Vibrating to the rhythm of Québec City’s cultural community, the MNBAQ is pleased to participate in the festivities surrounding the 50th anniversary of the Grand Théâtre de Québec, founded on January 16, 1971, by paying tribute to Jordi Bonet (Barcelona, 1932 ‑ Mont‑Saint‑Hilaire, 1979) in the Gérard Morisset Pavilion.
To echo the Catalan artist’s celebrated mural, a striking feature of the Québec institution devoted to the performing arts, the MNBAQ will present free of charge in a beautiful space in the Gérard Morisset Pavilion a selection of Bonet’s works drawn from its collection, which reveals the diversity of his practice. Bonet died prematurely at the age of 47 and achieved renown as a painter, ceramic artist, sculptor, and muralist. He is recognized as an accomplished artist who stands out in the history of Québec art.
Photo: Idra Labrie, MNBAQ
A timeless mural that strikes the imagination
The iconic building in the Quartier des arts has in recent years undergone a major rejuvenation. Jordi Bonet’s immense mural covers three walls of the theatre. Crafted in nearly 50 tonnes of concrete, the work is widely known for the sentence of poet Claude Péloquin engraved on it: “"Aren’t you sick of dying, you gang of idiots? Enough!" As a call to life or an outcry against injustice launched by the celebrated songwriter of Lindberg, the words caused a scandal at the time. A native of Catalonia, Bonet settled in Québec in 1955. He grasped and espoused the fight for a Québec identity when Québec was about to elect its first independentist government.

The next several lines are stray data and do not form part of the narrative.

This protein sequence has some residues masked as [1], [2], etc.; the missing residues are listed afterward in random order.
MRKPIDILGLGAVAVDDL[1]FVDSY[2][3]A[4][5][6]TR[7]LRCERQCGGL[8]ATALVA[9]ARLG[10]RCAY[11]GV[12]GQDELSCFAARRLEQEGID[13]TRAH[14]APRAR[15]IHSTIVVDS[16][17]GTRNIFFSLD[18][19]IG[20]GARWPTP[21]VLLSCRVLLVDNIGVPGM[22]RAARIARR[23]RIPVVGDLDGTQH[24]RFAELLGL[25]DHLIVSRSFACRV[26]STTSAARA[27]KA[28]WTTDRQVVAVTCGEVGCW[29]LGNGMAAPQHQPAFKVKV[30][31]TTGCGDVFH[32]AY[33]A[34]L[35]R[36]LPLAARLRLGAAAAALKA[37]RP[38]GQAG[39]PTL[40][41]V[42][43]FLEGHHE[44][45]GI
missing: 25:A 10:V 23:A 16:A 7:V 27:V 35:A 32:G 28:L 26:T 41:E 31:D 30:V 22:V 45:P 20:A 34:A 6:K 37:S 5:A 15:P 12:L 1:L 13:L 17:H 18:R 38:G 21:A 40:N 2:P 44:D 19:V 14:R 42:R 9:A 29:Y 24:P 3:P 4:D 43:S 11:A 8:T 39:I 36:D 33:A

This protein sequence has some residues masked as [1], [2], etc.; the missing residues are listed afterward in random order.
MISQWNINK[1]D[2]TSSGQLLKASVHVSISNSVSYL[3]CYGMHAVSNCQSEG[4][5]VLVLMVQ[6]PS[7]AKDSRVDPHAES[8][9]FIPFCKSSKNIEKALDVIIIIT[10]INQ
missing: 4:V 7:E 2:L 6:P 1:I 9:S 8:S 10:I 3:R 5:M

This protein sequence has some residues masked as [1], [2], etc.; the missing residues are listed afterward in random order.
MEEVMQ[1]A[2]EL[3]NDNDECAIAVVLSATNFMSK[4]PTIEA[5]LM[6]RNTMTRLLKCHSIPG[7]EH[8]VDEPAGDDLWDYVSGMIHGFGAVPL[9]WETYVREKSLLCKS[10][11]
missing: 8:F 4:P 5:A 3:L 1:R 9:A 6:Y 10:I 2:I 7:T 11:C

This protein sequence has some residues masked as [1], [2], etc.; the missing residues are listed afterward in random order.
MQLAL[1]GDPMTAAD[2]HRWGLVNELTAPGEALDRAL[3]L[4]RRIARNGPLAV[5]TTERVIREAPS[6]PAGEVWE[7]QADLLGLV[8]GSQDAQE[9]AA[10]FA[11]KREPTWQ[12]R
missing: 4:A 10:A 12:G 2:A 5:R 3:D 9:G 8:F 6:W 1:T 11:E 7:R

Visitors to the MNBAQ will also have an opportunity to learn more about the monumental work at the Grand Théâtre through a streaming video in the space organized to pay tribute to Jordi Bonet. Three spectacular walls evoke death (life), space (emptiness), and freedom (acceptance), cherished themes that permeate the artist’s entire body of work.
A genuine precursor of public art in Canada, Bonet produced more than 100 murals the world over. He was an entrepreneur and a philanthropist. His works are presented in major Canadian collections.
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